From Williamsburg, Va., we have an update from one of my East College roommates from senior year, John Spike. John is still assistant director and chief curator for the Muscarelle Museum of Art at the College of William & Mary, where, over the past five years, he’s curated four major loan exhibitions from the Uffizi, Palazzo Pitti, Casa Buonarroti, and other important Italian museums. The exhibitions have been devoted to original works by Michelangelo, Caravaggio, Leonardo da Vinci, and this year, Botticelli. All four exhibitions, after originating under his curatorship at the Muscarelle, have gone on to the Boston Museum of Fine Arts. His wife, Michèle, teaches at the William & Mary Law School, where she has been promoted to visiting professor. He says last year his son Nicholas, now 34, and his wife, Marcela, gave John and Michele their first grandchild, a boy, Santiago Spike.
From Vermont, our intrepid, indefatigable, and ever-faithful correspondent David Feldman, AKA David Harp, just did three “speaking gigs” in three consecutive days in three somewhat widely separated places (after not having done too many lately)—Chicago, Springfield, Ill., and Burlington, Vt. He reports that the speaking component (two large events of about 70 minutes each with 300-plus attendees on harmonica-based mindfulness as it applies to people working in the mental health field, and one smaller event for CPAs) “felt fine.” He adds, “It’s a bit hubristic to say, but I felt pretty much at the top of my form, corporate speaker-wise. But the traveling felt awful. The airports and traffic in the cities bugged me more than usual—is road and air traffic getting busier and less enjoyable, or is it just me? Or both? Or perhaps it is just a function of living most of the time in rural Vermont.”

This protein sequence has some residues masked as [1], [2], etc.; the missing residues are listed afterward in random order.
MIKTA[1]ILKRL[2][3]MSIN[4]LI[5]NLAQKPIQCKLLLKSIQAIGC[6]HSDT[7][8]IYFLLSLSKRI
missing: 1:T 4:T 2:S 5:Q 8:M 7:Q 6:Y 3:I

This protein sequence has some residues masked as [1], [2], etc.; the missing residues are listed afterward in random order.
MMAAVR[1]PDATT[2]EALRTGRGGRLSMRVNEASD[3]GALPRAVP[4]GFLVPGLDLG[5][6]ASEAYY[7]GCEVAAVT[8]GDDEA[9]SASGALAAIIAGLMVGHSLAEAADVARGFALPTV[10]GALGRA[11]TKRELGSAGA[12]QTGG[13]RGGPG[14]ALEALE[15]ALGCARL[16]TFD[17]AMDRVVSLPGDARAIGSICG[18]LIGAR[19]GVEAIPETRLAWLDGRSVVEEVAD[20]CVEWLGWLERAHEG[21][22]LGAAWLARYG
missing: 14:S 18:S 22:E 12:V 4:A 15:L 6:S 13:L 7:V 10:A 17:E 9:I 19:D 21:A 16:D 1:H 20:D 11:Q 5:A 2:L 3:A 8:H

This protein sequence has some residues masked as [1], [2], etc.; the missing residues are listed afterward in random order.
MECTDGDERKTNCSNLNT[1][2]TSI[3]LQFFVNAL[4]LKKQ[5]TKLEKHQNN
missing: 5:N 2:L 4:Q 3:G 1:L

Sheryl Auerbach says Jerry Richter, her husband of 35 years, passed away almost five years ago. On December 13 of last year, she married Evan Feist, a widower, whom she met through JDate. Evan is a retired veterinarian, and they share a lot of interests, including golf (although she says she’s a mid 30s handicap and he’s single digit), bridge, and birthdays. Sheryl notes that her birthday is July 20, Jerry’s was July 23, and Evan’s is July 22.
From New York City, another one of my very colorful East College roommates from senior year, Edward “Eddie” Nathan, sends us a second note saying that “44 years feels about right to collect sufficient experience to sustain a brief note to my quondam classmates.” He has had two careers: first as an academic, then as a creative director in advertising, most of it in health and wellness. “It’s a living,” he says. He and his wife reside in Brooklyn, though his work is in Pennsylvania. “Two fine grown daughters, one of them in Finland.” He says his beautiful wife is also New York’s “most decorated dog groomer” (see her website, Soniaspetgrooming.com). For the record, he says he would like to note his “one enduring contribution to Wesleyan. No one will recall, except me, that I was the first to use the ‘Wes’ prefix in identifying our athletic teams for the Argus, e.g., Wescrew, Weslax.” He says he had the occasion a number of years ago to write a “Wescheck” in support of his daughter’s application to Wesleyan. “I claim credit as having inspired the name of this tariff, and fully expect to be telling this story, inflated with ever greater significance, as I continue to slide comfortably into senility,” he says. He sends “All the best to my Wesbros.”
Peter D’Oench | Pgdo10@aol.com